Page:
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Billionaire Investor Ray Dalio: “Capitalism Needs Reform”

Written by Lester Detterbeck.

 

 

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Ray Dalio is the founder of Bridgewater Associates, one of the world’s largest hedge funds. Bloomberg ranked him as the world’s 79 wealthiest person earlier this year. Like many of us, Mr. Dalio was “fortunate enough to be raised in a middle-class family by parents who took good care of me, to go to good public schools, and to come into a job market that offered me equal opportunity.” He has lived the American Dream. America created the first truly middle-class society; now, a middle class life is increasingly out of reach for many of its citizens.

Mr. Dalio “became a capitalist at age 12, using earnings from part-time employment to start an investing career.” Mr. Dalio has been a macro global investor (making predictions on large-scale world events) for 50 years, which required him to gain a practical understanding of how economies and markets work. (In 2007, Bridgewater predicted the coming global financial crisis that hit in 2008-09). Mr. Dalio has learned that capitalism can be an effective motivator to make money, save it, and invest it, rewarding people for their productive activities that produce a profit. “Being productive leads people to make money which provides capital resources, which when combined with ideas can convert them into the profits and productivities that raise our living standards.” Even communist countries, including “communist China” have made capitalism an integral part of their systems.

As part of his work, Mr. Dalio has studied what makes countries succeed and fail. In short, “poor education, poor culture (that impedes people from operating effectively together), poor infrastructure and too much debt cause bad economic results.” The best results come from more equal opportunity in education and work, good family upbringing, civilized behavior, and free and well-regulated markets.

So, how is the US doing?

“Capitalism Is Not Working Well for Most Americans” says Ray Dalio. His research looked at the differences between the haves and have-nots in American- those in the top 40% and those in the bottom 60% of income earners. He found the following key stats:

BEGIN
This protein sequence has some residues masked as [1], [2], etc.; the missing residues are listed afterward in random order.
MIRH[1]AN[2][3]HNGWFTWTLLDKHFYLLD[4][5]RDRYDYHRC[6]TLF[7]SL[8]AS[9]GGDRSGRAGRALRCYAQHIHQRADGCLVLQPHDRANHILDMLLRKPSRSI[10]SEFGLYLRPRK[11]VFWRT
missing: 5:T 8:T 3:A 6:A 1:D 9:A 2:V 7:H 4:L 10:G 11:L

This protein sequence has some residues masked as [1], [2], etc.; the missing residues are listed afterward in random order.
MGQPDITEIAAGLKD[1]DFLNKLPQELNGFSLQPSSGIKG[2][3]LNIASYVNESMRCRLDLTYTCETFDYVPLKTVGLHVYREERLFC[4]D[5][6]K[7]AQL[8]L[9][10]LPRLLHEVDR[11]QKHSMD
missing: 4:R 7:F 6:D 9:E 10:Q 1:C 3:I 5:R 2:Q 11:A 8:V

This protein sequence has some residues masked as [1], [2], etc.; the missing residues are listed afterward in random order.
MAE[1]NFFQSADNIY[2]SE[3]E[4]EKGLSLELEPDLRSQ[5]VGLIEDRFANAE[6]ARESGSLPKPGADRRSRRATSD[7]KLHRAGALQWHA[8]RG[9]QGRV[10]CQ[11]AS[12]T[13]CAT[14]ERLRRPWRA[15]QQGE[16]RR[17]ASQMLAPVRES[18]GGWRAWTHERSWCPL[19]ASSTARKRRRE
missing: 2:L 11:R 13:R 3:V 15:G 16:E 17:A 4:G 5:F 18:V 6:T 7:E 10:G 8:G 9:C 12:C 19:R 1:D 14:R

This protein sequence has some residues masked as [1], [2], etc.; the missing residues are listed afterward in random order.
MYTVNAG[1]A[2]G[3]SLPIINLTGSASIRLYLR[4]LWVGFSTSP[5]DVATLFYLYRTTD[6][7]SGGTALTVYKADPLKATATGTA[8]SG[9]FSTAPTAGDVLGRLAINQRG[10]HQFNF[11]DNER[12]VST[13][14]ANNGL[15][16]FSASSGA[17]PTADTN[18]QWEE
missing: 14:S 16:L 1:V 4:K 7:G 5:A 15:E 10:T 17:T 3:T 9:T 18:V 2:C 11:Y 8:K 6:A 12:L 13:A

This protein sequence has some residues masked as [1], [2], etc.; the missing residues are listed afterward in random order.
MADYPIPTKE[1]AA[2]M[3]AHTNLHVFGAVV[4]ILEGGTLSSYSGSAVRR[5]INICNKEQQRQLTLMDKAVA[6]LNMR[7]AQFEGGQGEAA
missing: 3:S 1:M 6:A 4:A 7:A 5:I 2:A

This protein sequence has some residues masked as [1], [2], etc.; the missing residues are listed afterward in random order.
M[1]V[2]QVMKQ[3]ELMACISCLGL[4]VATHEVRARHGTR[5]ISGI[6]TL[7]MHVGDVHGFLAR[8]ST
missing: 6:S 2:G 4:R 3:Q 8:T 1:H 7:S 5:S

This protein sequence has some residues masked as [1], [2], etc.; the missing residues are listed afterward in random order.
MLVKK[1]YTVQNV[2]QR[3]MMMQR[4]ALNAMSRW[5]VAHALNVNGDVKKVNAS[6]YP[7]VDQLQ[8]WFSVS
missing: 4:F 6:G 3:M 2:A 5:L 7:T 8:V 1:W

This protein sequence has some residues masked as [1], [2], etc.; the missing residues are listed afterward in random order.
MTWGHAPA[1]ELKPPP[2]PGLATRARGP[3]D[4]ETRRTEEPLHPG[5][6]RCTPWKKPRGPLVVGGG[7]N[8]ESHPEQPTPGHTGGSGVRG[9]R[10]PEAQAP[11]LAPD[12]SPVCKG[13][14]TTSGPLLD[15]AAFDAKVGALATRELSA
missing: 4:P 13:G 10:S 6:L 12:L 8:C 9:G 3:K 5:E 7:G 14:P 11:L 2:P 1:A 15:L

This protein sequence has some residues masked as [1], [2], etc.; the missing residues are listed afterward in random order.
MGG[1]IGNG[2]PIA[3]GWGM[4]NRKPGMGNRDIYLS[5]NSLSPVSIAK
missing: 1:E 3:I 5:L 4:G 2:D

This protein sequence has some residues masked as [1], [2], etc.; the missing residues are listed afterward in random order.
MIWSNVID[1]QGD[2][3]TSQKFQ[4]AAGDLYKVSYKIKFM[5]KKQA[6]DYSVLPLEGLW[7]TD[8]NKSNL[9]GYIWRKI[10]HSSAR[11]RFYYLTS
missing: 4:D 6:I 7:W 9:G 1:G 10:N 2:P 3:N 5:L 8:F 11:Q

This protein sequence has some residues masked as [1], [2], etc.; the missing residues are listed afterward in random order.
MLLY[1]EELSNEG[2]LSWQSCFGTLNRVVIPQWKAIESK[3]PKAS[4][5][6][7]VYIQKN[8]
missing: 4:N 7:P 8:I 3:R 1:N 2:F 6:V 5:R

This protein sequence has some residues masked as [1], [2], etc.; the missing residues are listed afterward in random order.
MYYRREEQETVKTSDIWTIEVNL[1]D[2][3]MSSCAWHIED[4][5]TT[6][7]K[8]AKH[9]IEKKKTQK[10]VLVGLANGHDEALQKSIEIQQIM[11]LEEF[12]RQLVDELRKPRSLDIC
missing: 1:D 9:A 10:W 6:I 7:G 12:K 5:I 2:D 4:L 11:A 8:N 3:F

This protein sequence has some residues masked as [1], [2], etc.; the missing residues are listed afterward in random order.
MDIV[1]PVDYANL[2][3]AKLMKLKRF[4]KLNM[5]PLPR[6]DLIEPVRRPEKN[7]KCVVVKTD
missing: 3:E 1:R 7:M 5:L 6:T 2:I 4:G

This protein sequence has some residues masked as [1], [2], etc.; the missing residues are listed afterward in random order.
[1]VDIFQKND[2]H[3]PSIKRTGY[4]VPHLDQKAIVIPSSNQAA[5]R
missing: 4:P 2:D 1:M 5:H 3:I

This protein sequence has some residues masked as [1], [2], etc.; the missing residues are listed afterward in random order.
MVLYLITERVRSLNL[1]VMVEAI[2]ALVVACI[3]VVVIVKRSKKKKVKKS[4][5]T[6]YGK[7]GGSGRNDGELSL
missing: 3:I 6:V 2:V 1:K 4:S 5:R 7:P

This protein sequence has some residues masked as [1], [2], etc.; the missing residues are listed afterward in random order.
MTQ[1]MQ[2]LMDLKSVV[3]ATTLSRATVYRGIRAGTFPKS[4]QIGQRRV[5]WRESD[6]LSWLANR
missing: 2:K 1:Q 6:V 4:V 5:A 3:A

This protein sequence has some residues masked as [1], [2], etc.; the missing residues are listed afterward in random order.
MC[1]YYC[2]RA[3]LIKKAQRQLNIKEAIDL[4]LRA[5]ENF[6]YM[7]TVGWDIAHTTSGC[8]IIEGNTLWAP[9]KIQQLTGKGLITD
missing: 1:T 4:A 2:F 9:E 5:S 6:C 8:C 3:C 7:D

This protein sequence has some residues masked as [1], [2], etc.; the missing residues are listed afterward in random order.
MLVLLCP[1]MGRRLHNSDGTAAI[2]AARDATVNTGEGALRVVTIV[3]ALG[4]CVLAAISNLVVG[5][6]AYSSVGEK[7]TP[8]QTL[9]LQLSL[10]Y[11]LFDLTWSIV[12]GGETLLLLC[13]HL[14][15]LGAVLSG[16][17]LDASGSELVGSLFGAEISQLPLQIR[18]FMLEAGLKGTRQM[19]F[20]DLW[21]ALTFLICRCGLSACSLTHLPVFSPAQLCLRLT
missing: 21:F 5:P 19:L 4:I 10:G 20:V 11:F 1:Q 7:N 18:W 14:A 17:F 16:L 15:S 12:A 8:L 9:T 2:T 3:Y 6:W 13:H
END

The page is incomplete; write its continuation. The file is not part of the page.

• There has been little or no real income growth for most people (the bottom 60%) for decades.
  • The income gap is about as high as ever and the wealth gap is the highest since the 1930s.
  • Most people in the bottom 60% are poor- they would struggle to raise $400 in the event of an emergency.
  • The economic mobility rate is now one of the worst in the developed world- US people whose fathers were in the bottom income quartile have very little chance of moving up to higher quartiles.
  • Many of our children are poor, malnourished and poorly educated.
  • Low incomes, poorly funded schools and weak family support for children lead to poor academic achievement, which leads to low productivity and low incomes of people who become economic burdens on the society.
  • The US scores in the bottom 15% of developed countries on standardized educational tests. High poverty schools really push our average test scores down.
  • Poor educational results can lead to students being unprepared for work and having emotional problems which manifest in damaging behaviors, including higher crime rates.

And, most importantly, he found that the income/education/wealth/opportunity gap reinforces the income/education/wealth/opportunity gap.

 

These gaps weaken us economically because:

  • They slow our economic growth because a large portion of our population doesn’t have money to spend
  • They result in suboptimal talent and human development and, in many cases, lack of having a job that honors the dignity of one’s work
  • They result in a large percentage of our population detracting from our GDP, not contributing to it.
  • In addition, these gaps can cause dangerous social and political divisions that threaten our cohesive fabric and capitalism itself.

In conclusion, Mr. Dalio suggests capitalism is now producing a self-reinforcing feedback loop that widens the income/wealth/opportunity gap to the point that capitalism and the American Dream are in jeopardy. Ray Dalio believes what is needed is a long-term investment program for America that achieves good “double bottom line” returns on investments; producing both good economic returns and good social returns.

The nice bump in economic growth brought on by tax reform has already started to fade. GDP growth is expected to be less than 2% next year. While capitalism has likely worked very well for most of us, who are in the top 40%, it hasn’t worked so well for the bottom 60%. Let’s hope our politicians, of both parties, focus on long-term investments for our country with double bottom line returns. That could really make a difference in long-term economic growth.

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Happy Easter!

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Easter is the only time of year when it is safe to put all your eggs in one basket. Best of wishes for an egg-cellent holiday!

Sincerely,

Detterbeck Wealth Management